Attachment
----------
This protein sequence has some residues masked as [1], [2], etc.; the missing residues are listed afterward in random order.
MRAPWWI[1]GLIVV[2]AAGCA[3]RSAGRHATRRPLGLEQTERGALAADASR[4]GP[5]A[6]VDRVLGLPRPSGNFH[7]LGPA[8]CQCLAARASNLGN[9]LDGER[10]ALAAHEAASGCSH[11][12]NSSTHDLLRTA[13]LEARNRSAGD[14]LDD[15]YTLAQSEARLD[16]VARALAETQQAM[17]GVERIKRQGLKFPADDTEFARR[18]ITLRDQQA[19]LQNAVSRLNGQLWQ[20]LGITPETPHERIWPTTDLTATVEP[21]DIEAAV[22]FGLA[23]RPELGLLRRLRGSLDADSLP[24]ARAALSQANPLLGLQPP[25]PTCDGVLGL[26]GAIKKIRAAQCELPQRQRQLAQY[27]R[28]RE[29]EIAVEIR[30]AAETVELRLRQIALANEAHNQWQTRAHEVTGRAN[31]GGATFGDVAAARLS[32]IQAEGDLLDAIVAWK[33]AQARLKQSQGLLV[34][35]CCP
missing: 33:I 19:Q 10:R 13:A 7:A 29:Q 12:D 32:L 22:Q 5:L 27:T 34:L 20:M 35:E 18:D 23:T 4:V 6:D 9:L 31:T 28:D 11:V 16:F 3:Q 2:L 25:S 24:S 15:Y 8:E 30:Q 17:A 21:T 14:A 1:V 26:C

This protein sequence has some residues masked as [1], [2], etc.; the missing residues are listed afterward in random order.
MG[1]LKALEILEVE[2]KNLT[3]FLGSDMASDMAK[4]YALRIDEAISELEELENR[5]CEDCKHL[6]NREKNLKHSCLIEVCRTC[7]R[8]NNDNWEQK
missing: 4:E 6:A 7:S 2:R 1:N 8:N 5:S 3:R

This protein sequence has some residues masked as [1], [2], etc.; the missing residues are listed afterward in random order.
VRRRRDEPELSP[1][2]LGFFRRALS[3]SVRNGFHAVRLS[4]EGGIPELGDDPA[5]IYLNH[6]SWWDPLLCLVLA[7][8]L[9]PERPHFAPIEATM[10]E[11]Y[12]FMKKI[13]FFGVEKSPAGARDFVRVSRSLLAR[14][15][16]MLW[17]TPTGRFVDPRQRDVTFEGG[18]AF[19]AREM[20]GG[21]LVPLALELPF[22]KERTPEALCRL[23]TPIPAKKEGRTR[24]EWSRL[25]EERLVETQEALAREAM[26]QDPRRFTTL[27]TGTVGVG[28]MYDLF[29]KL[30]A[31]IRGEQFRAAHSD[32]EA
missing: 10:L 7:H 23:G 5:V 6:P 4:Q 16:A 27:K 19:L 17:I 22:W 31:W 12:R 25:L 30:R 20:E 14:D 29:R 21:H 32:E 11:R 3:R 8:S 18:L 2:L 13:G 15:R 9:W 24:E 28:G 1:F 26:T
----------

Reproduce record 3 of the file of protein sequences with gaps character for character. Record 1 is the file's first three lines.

This protein sequence has some residues masked as [1], [2], etc.; the missing residues are listed afterward in random order.
VRRRRDEPELSP[1][2]LGFFRRALS[3]SVRNGFHAVRLS[4]EGGIPELGDDPA[5]IYLNH[6]SWWDPLLCLVLA[7][8]L[9]PERPHFAPIEATM[10]E[11]Y[12]FMKKI[13]FFGVEKSPAGARDFVRVSRSLLAR[14][15][16]MLW[17]TPTGRFVDPRQRDVTFEGG[18]AF[19]AREM[20]GG[21]LVPLALELPF[22]KERTPEALCRL[23]TPIPAKKEGRTR[24]EWSRL[25]EERLVETQEALAREAM[26]QDPRRFTTL[27]TGTVGVG[28]MYDLF[29]KL[30]A[31]IRGEQFRAAHSD[32]EA
missing: 10:L 7:H 23:G 5:V 6:P 4:Q 16:A 27:K 19:L 17:I 22:W 31:W 12:R 25:L 30:R 20:E 14:D 29:R 21:H 32:E 11:R 3:R 8:S 18:L 2:L 13:G 15:R 9:W 24:E 28:G 1:F 26:T